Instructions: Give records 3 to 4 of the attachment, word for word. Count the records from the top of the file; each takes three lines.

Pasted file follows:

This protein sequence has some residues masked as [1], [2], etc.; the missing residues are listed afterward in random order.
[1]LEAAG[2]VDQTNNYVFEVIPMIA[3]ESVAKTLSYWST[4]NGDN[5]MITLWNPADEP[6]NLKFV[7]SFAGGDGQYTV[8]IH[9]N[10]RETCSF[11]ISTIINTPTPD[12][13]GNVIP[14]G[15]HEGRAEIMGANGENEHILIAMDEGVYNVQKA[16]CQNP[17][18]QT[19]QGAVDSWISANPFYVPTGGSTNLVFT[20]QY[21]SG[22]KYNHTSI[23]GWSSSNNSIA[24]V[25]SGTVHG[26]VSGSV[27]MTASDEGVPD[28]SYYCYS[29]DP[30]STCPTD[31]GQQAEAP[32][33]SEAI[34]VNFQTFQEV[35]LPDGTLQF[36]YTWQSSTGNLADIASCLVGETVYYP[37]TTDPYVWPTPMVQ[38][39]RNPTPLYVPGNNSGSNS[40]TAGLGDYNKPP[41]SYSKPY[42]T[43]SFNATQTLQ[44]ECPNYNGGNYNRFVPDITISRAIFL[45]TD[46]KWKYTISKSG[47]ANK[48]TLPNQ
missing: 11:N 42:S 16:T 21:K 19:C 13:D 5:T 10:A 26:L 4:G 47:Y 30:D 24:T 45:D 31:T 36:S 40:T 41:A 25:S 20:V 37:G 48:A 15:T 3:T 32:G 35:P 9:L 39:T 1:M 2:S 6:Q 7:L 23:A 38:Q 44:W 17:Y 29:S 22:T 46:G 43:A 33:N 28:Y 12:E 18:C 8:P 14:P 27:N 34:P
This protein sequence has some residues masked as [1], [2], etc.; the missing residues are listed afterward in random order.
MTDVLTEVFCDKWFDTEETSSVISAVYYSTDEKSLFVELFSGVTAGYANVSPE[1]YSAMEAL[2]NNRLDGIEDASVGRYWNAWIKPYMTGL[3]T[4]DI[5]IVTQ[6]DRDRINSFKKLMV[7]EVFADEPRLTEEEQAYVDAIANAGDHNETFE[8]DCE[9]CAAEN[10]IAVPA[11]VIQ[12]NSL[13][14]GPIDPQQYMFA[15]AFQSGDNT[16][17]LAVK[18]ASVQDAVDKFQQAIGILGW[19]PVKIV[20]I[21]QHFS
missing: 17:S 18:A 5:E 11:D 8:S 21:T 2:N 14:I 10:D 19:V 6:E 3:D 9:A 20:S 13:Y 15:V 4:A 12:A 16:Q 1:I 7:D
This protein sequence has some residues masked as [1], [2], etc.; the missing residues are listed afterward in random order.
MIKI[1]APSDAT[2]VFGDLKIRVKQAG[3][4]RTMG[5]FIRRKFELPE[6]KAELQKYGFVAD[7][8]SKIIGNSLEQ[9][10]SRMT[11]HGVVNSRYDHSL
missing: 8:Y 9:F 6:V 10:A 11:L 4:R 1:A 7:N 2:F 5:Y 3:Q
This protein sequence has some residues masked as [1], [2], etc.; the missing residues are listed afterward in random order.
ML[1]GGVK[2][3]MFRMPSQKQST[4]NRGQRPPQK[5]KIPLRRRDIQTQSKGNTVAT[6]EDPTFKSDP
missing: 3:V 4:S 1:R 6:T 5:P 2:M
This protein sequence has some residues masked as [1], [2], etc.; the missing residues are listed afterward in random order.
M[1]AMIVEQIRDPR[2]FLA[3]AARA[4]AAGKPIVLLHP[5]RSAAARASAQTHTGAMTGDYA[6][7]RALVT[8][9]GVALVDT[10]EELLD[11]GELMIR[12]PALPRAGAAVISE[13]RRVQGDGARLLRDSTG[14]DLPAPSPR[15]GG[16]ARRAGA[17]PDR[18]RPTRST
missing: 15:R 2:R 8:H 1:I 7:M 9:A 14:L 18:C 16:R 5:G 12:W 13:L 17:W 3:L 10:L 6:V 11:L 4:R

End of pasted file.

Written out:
This protein sequence has some residues masked as [1], [2], etc.; the missing residues are listed afterward in random order.
MIKI[1]APSDAT[2]VFGDLKIRVKQAG[3][4]RTMG[5]FIRRKFELPE[6]KAELQKYGFVAD[7][8]SKIIGNSLEQ[9][10]SRMT[11]HGVVNSRYDHSL
missing: 8:Y 9:F 6:V 10:A 11:L 4:R 1:A 7:N 2:F 5:Y 3:Q
This protein sequence has some residues masked as [1], [2], etc.; the missing residues are listed afterward in random order.
ML[1]GGVK[2][3]MFRMPSQKQST[4]NRGQRPPQK[5]KIPLRRRDIQTQSKGNTVAT[6]EDPTFKSDP
missing: 3:V 4:S 1:R 6:T 5:P 2:M